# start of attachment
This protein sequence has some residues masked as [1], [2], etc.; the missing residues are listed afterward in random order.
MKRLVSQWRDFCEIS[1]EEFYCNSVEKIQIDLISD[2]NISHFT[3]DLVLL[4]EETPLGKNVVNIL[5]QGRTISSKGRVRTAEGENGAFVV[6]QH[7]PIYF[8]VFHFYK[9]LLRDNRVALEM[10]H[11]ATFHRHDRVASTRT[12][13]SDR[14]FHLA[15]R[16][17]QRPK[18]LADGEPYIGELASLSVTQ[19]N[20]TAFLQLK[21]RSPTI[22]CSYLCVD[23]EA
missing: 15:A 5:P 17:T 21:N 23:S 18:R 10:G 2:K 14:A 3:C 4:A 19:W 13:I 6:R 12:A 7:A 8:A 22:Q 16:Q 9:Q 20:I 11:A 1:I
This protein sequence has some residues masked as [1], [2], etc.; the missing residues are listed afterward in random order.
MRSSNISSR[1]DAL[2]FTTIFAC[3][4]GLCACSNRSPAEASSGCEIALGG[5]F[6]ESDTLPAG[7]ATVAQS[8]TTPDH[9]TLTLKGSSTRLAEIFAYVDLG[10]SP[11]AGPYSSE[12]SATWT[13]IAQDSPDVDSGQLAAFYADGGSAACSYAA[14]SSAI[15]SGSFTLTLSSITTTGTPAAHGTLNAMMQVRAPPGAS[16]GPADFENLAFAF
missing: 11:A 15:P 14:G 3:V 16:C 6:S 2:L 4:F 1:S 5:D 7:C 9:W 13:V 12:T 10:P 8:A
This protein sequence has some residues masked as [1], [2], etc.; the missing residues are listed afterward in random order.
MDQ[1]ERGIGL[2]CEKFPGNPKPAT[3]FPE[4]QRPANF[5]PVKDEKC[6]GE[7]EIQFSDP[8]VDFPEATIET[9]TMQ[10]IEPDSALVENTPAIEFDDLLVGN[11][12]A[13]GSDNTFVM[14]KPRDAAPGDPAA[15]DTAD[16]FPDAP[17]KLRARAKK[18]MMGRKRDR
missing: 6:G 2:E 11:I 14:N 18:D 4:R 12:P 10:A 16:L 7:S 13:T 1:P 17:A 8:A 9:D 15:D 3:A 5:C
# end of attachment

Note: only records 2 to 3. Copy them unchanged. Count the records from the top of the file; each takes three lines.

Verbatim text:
This protein sequence has some residues masked as [1], [2], etc.; the missing residues are listed afterward in random order.
MRSSNISSR[1]DAL[2]FTTIFAC[3][4]GLCACSNRSPAEASSGCEIALGG[5]F[6]ESDTLPAG[7]ATVAQS[8]TTPDH[9]TLTLKGSSTRLAEIFAYVDLG[10]SP[11]AGPYSSE[12]SATWT[13]IAQDSPDVDSGQLAAFYADGGSAACSYAA[14]SSAI[15]SGSFTLTLSSITTTGTPAAHGTLNAMMQVRAPPGAS[16]GPADFENLAFAF
missing: 11:A 15:P 14:G 3:V 16:C 6:S 2:L 4:F 1:S 5:D 7:C 9:W 13:V 12:T 10:P 8:A
This protein sequence has some residues masked as [1], [2], etc.; the missing residues are listed afterward in random order.
MDQ[1]ERGIGL[2]CEKFPGNPKPAT[3]FPE[4]QRPANF[5]PVKDEKC[6]GE[7]EIQFSDP[8]VDFPEATIET[9]TMQ[10]IEPDSALVENTPAIEFDDLLVGN[11][12]A[13]GSDNTFVM[14]KPRDAAPGDPAA[15]DTAD[16]FPDAP[17]KLRARAKK[18]MMGRKRDR
missing: 6:G 2:E 11:I 14:N 18:D 4:R 12:P 10:A 16:L 7:S 13:T 1:P 17:A 8:A 9:D 15:D 3:A 5:C